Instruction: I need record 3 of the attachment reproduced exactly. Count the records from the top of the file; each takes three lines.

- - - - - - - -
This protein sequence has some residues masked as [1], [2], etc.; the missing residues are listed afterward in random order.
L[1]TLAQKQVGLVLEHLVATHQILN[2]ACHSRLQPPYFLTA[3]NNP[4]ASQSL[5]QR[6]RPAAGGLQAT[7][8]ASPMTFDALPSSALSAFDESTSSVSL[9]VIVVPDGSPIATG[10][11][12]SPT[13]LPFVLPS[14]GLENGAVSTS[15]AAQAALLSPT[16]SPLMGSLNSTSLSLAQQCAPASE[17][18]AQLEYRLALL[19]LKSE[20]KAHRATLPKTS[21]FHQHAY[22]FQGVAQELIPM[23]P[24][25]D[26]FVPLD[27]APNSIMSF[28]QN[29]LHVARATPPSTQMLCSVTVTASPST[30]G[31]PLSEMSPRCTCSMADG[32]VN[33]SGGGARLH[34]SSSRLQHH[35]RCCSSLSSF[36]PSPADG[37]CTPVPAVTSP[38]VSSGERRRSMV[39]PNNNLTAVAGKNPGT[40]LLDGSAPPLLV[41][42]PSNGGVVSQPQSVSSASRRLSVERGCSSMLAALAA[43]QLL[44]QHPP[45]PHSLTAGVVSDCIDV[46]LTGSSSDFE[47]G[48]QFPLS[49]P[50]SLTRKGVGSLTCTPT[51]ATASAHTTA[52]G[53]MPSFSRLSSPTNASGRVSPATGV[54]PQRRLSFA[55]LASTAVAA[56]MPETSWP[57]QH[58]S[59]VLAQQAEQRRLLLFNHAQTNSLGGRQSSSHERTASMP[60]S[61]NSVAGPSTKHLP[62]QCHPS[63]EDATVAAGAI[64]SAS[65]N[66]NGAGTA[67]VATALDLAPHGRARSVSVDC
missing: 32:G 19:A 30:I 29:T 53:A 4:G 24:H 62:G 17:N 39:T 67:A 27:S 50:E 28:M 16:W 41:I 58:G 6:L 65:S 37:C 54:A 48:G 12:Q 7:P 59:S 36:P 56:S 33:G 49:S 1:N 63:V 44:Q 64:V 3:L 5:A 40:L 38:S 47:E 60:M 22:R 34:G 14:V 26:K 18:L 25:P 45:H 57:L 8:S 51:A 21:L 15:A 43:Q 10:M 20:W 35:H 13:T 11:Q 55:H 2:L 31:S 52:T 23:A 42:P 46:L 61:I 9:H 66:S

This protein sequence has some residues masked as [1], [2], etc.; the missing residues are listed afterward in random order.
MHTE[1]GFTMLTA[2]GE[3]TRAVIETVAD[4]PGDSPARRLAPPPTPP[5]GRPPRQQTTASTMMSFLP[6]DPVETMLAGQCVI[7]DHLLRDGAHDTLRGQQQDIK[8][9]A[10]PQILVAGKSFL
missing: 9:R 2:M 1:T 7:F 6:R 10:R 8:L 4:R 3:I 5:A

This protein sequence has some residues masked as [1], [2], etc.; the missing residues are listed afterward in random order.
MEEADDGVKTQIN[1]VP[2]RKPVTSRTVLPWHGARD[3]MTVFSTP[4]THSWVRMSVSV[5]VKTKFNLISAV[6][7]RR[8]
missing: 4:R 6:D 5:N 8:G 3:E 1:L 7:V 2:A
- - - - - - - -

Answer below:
This protein sequence has some residues masked as [1], [2], etc.; the missing residues are listed afterward in random order.
MEEADDGVKTQIN[1]VP[2]RKPVTSRTVLPWHGARD[3]MTVFSTP[4]THSWVRMSVSV[5]VKTKFNLISAV[6][7]RR[8]
missing: 4:R 6:D 5:N 8:G 3:E 1:L 7:V 2:A